The customer strategic frameworks adopted by Fortune 500 firms typically involve segmenting strategies which target customer groups based on size, profitability, market, or product. Yet, one of the more recent customer strategies to emerge is one of shareholder value. "Companies focus on the core benefits that customers are looking for and respond accordingly…thereby generating cash flow or shareholder value for either the long or the short-term" (Duke Fuqua School of Business. N.D. PP. 1). This strategy however, has been modified over the past decade and now does not reflect the fundamental tenets from which it originated. Now shareholder value is all about stock price, not working to gain profitability from effective segmenting of customers. "Jack Welch, who is regarded as the father of the 'shareholder value' movement indicated that "On the face of it, shareholder value is the dumbest idea in the world. Shareholder value is a result, not a strategy?. . . Your main constituencies are your employees, your customers and your products" (Guerrera, F. March 12, 2009. PP. 1).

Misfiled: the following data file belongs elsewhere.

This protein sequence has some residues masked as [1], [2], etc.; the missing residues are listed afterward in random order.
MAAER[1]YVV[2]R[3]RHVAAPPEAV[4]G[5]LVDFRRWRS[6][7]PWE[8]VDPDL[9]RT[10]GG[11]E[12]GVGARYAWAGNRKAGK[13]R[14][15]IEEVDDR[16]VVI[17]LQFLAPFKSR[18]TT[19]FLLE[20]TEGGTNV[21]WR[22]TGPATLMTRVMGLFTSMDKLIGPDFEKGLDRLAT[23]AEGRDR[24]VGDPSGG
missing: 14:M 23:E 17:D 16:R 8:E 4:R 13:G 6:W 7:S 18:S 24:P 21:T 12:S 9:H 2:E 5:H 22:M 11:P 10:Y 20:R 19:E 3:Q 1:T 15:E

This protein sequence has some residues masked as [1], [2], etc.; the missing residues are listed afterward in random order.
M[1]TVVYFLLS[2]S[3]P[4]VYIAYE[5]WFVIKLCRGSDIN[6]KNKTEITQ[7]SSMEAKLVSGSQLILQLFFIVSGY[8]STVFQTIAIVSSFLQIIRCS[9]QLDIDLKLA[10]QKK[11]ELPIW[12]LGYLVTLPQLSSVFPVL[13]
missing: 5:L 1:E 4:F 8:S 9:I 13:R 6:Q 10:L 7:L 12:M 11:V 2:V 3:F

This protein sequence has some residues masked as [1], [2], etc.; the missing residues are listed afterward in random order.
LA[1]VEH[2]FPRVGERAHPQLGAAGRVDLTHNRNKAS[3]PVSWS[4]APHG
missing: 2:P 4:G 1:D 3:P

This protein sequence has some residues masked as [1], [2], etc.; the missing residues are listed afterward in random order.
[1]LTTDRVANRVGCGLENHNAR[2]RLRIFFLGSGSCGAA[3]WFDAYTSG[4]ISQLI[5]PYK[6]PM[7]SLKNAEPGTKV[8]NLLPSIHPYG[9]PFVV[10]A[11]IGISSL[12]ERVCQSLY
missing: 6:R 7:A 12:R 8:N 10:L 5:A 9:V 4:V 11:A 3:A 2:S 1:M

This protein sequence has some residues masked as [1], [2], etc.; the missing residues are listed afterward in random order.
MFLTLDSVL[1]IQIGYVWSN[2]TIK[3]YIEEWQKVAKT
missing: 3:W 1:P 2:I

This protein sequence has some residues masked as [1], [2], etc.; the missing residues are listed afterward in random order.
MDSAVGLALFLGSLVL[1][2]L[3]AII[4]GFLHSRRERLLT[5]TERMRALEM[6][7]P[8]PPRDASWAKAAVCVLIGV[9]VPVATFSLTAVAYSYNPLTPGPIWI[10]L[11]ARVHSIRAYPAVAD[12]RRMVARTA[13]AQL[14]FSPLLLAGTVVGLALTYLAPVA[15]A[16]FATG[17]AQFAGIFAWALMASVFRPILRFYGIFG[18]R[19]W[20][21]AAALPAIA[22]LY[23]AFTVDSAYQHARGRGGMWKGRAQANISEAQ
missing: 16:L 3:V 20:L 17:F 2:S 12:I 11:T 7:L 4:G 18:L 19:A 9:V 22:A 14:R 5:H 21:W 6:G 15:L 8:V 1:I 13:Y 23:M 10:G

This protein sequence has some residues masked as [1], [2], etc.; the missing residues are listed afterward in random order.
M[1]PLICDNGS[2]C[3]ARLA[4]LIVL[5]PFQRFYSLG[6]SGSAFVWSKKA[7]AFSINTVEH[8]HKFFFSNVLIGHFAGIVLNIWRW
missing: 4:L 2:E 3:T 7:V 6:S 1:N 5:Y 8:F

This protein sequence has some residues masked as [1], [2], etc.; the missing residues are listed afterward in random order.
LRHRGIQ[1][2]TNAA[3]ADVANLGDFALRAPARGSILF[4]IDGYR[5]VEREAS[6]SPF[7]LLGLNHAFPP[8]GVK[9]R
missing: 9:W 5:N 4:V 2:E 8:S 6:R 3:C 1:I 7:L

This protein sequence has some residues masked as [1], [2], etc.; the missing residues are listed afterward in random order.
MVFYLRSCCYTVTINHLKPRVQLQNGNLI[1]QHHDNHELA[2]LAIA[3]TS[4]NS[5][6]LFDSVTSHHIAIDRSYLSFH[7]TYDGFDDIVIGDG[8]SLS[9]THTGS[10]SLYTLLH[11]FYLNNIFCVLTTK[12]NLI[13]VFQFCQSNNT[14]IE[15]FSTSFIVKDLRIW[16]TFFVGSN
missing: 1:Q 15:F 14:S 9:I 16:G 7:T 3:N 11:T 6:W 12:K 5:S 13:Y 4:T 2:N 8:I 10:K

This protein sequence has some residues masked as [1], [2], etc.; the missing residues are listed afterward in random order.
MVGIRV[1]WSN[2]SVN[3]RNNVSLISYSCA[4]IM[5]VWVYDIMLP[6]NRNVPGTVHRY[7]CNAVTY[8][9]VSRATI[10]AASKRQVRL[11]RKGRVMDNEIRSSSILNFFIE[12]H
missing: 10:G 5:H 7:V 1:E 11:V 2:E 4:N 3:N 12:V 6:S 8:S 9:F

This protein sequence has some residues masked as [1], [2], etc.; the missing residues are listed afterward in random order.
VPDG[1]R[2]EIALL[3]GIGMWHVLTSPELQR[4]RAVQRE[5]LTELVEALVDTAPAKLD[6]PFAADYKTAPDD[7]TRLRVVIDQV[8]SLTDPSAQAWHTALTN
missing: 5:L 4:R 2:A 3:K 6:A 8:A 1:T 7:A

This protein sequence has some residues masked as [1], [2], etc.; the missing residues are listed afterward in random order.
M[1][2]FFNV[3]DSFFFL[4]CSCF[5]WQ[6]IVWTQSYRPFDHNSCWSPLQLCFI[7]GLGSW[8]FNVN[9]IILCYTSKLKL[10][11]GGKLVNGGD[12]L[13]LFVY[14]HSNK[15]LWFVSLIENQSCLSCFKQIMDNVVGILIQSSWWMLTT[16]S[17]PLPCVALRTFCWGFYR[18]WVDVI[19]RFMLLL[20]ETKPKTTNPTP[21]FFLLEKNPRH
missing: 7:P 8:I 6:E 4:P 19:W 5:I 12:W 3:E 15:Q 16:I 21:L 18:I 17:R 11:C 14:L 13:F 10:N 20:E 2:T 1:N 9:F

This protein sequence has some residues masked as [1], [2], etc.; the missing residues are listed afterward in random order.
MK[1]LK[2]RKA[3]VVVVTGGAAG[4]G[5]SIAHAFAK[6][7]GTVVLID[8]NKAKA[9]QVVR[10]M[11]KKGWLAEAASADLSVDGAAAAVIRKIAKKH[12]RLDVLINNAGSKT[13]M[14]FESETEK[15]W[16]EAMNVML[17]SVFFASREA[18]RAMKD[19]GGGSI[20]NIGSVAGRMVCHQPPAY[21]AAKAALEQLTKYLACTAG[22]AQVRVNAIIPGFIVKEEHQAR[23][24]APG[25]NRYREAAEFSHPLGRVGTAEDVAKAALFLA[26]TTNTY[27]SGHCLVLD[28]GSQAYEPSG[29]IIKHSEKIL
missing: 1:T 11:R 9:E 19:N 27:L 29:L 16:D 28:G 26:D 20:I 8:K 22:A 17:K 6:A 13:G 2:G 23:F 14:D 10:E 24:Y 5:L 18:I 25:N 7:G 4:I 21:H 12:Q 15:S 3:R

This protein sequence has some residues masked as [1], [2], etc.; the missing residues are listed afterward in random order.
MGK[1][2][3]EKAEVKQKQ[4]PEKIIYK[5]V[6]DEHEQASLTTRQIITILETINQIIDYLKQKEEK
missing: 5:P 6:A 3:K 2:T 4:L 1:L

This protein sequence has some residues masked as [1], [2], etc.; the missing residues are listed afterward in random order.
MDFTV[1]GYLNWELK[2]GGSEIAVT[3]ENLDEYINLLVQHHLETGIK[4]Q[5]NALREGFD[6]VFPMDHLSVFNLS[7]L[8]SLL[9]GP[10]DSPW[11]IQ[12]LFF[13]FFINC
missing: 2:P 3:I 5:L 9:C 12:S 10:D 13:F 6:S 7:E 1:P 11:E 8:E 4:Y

Lastly, the competitor strategy returns Professor Porter to the forefront of strategic frameworks. The three generic strategies outline a firm's methods of differentiation in the marketplace. This occurs "when the collection of integrated and aligned activities enable the company to offer a value proposition -- whether low total cost, product leadership, complete customer solutions, or system lock-in -- better than competitors" (Lagace, M. February 2, 2004. PP. 2). This strategy contends that the competitive environment should impact considerably how an organization maps its future to position effectively for profit margin expansion.

Strategic Framework Conducive to Project Management